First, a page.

A court in military-ruled Myanmar on Friday sentenced detained US journalist Danny Fenster to 11 years in prison with hard labour after finding him guilty on several charges, including incitement for allegedly spreading false or inflammatory information.
Fenster, the managing editor of the online magazine Frontier Myanmar, was also found guilty of contacting illegal organisations and violating visa regulations, lawyer Than Zaw Aung said. He was sentenced to the maximum term on each charge and ordered to pay a 100,000 kyat ($56) fine.
The US State Department condemned the sentencing in a statement released by Ned Price, the department's spokesman.
"The Burmese military regime’s sentencing of US journalist Danny Fenster is an unjust conviction of an innocent person. The United States condemns this decision. We are closely monitoring Danny’s situation and will continue to work for his immediate release. We will do so until Danny returns home safely to his family," the statement read.
Than Zaw Aung said Fenster wept in court after hearing the sentence and had not yet decided whether to appeal. He is the only foreign journalist to be convicted of a serious offense since the army seized power in February, ousting the elected government of Aung San Suu Kyi.
He still faces two additional serious charges in a different court for reportedly violating the counter-terrorism law and a statute covering treason and sedition.
“Everyone at Frontier is disappointed and frustrated at this decision. We just want to see Danny released as soon as possible so he can go home to his family,” editor-in-chief Thomas Kean said in a statement after the sentencing. “There is absolutely no basis to convict Danny of these charges.″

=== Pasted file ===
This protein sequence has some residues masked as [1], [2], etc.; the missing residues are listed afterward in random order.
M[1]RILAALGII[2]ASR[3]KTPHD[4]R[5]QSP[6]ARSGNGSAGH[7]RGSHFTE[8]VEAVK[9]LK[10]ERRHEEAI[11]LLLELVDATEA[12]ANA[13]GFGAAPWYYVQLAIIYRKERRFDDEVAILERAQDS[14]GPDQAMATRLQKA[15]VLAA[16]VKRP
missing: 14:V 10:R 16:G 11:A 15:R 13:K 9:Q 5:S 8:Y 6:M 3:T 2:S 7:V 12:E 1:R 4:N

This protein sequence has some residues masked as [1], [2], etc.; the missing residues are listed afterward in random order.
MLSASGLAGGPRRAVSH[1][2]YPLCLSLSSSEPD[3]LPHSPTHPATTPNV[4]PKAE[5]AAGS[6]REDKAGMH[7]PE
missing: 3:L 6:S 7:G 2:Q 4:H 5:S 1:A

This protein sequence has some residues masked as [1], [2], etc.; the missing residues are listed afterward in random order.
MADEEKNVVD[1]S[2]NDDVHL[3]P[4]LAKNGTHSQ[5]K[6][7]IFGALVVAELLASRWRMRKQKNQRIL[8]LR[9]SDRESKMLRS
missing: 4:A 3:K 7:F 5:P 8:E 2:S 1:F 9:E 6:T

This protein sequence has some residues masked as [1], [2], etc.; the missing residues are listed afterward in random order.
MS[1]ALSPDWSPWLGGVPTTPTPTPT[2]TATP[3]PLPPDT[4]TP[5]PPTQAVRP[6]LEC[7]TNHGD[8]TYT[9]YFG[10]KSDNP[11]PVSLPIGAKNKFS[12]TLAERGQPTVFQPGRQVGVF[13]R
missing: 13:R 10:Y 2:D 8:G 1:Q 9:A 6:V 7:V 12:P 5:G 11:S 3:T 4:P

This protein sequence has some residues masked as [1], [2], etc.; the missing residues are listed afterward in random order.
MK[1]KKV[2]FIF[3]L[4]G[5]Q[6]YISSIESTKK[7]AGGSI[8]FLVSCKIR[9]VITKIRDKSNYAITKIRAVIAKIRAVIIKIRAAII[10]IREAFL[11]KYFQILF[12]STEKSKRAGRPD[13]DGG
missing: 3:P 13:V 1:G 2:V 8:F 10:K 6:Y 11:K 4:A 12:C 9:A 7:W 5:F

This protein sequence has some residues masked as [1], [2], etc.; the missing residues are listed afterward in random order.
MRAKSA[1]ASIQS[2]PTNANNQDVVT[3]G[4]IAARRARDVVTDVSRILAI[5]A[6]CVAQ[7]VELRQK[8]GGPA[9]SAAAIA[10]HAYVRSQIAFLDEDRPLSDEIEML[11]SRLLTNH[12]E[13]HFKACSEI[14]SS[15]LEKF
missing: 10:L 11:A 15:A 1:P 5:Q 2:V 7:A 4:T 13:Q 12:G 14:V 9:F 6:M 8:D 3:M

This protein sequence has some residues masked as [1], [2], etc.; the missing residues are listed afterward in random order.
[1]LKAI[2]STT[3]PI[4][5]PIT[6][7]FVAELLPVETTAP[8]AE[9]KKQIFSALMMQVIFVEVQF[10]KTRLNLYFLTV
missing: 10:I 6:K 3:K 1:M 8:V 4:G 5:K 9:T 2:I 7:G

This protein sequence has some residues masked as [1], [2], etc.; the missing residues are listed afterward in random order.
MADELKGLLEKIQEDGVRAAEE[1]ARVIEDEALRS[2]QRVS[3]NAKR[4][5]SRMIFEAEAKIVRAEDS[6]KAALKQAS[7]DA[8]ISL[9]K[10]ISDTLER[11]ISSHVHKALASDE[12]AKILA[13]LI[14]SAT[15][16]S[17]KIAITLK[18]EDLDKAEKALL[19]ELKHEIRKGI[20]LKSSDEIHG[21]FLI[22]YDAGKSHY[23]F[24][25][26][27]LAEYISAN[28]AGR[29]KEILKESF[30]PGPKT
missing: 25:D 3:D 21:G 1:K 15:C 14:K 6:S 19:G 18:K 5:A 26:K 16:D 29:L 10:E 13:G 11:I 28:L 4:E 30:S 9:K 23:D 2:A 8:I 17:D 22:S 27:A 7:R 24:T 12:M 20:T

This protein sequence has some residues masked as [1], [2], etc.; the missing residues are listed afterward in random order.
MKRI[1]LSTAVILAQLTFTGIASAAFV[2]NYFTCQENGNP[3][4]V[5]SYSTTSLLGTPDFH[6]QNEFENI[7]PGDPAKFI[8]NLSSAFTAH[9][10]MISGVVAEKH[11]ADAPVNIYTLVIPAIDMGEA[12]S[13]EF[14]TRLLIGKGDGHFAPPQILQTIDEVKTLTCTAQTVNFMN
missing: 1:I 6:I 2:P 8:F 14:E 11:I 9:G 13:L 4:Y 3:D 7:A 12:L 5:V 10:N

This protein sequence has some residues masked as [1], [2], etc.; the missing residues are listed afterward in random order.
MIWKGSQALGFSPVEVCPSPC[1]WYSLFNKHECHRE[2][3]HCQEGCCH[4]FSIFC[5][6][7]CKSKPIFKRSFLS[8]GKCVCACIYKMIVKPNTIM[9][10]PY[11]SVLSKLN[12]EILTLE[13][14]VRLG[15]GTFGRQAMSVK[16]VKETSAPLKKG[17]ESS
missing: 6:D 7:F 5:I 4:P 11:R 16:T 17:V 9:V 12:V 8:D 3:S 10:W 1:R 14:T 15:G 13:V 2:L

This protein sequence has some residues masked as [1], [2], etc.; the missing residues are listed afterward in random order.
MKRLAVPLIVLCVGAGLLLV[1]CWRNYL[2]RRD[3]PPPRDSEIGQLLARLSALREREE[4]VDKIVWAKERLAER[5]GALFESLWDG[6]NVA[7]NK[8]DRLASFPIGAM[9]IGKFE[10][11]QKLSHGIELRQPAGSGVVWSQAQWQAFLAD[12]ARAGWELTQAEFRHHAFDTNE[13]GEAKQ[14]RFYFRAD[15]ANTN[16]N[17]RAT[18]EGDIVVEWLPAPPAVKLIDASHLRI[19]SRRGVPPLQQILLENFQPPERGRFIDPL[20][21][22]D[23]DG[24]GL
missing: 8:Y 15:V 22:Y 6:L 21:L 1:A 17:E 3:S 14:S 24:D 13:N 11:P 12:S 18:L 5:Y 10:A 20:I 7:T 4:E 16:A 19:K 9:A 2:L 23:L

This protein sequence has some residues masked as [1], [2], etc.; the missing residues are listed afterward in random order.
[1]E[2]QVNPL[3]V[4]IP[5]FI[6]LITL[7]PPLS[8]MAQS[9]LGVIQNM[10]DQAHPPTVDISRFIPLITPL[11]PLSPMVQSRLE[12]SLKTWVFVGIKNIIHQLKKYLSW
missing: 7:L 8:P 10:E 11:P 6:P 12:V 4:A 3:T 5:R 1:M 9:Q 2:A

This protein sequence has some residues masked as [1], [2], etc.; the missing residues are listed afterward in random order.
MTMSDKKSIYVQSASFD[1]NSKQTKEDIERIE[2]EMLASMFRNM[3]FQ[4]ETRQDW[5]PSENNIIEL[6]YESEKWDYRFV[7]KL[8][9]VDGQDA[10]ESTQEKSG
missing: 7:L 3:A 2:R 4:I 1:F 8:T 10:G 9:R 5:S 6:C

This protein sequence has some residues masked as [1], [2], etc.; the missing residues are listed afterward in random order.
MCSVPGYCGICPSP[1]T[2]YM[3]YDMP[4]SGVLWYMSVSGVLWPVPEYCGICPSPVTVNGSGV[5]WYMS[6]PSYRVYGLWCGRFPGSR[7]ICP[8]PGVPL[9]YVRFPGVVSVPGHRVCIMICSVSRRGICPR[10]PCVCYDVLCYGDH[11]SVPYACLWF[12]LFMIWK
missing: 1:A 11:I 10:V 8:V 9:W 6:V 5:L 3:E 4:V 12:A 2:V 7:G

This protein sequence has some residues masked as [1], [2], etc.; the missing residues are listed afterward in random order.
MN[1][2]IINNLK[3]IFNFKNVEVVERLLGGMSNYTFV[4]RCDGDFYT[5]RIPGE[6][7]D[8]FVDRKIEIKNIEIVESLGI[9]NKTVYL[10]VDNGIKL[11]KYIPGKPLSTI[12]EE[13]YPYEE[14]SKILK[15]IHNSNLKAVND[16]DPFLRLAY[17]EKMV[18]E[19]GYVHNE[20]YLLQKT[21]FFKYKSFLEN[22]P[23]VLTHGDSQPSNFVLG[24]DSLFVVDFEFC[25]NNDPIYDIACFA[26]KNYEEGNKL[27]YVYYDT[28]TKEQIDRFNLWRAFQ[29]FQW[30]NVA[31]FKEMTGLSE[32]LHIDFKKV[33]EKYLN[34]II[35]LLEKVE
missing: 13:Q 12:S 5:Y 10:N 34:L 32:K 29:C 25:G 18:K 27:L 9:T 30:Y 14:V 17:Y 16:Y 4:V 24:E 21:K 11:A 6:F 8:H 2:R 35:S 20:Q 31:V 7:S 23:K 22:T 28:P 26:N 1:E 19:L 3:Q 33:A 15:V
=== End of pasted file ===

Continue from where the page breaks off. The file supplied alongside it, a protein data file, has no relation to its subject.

Fenster has been detained since May.
The military-installed government has cracked down hard on press freedom, shutting virtually all critical outlets and arresting about 100 journalists, roughly 30 of whom remain in jail. Some of the closed outlets have continued operating without a licence, publishing online as their staff members dodge arrest.
The army takeover was met by widespread peaceful protests that were put down with lethal force. The Assistance Association for Political Prisoners has detailed the deaths of more than 1,200 civilians, in addition to about 10,000 arrests. Armed resistance has since spread, and UN experts and others observers fear the incipient insurgency can slide into civil war.
Fenster’s next challenge is the two additional charges that his lawyer said on Monday had been filed in a different court in Yangon.
The hearings on the original three charges were held at the court in Yangon’s Insein Prison, where Fenster is jailed. They were closed to the press and the public. Accounts of the proceedings have come from Fenster’s lawyer.
Despite testimony from more than a dozen prosecution witnesses, it was never clear exactly what Fenster was alleged to have done.
The US government, human rights groups, press freedom associations and Fenster’s family had pressed strongly for the 37-year-old journalist’s release.
“This long prison sentence against a journalist is a travesty of justice by a kangaroo court operating at the beck and call of the Myanmar military junta,” said Phil Robertson, deputy Asia director of Human Rights Watch.
“Danny Fenster has done nothing that should be considered a crime. This bogus conviction should be quashed, and Fenster should be immediately released and permitted to leave the country if that is what he wants.”
Shawn Crispin, Southeast Asia representative of the New York-based Committee to Protect Journalists, also called for Fenster’s immediate and unconditional release.
”Myanmar must stop jailing journalists for merely doing their job of reporting the news,” he said.